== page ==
Our mindset vastly influences how we view the world. Whether we're looking at newly discovered fossils that are paraded before the public as transitional forms or we're observing living creatures that share similar traits with other kinds of creatures, we depend on our worldview to connect the dots and deduce family relationships among creatures. Whether it's platypuses, pronghorns, or pinnipeds, several animals have a combination of traits other creatures possess. But we don't have to assume these similarities prove anything about their ancestry. It's just as reasonable to conclude their mixture of traits came from the lavish design of the Creator as to say it came from evolution.
Some of us, myself included, get in our heads that everything in nature must be cut and dried, black or white, this or that. But God didn't promise us a simple world that's easy to pigeonhole. He did say that He created all life "according to their kinds," but He didn't mention the number of kinds or promise that the differences between the kinds would always be obvious.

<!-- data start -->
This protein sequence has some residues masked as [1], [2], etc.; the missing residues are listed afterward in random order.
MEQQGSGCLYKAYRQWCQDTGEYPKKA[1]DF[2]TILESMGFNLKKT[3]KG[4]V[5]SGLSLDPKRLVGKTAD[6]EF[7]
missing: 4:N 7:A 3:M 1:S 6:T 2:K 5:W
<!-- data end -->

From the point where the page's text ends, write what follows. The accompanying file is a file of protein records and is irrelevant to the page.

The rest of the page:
Scientists like me are tidy-minded. We like to systematize, categorize, and name everything we study, whether it's in biology, ecology, theology, or chemistry. But the deeper we dig into a subject, the more we usually find things that are hard to categorize.
[Read the rest of the article at Answers in Genesis.]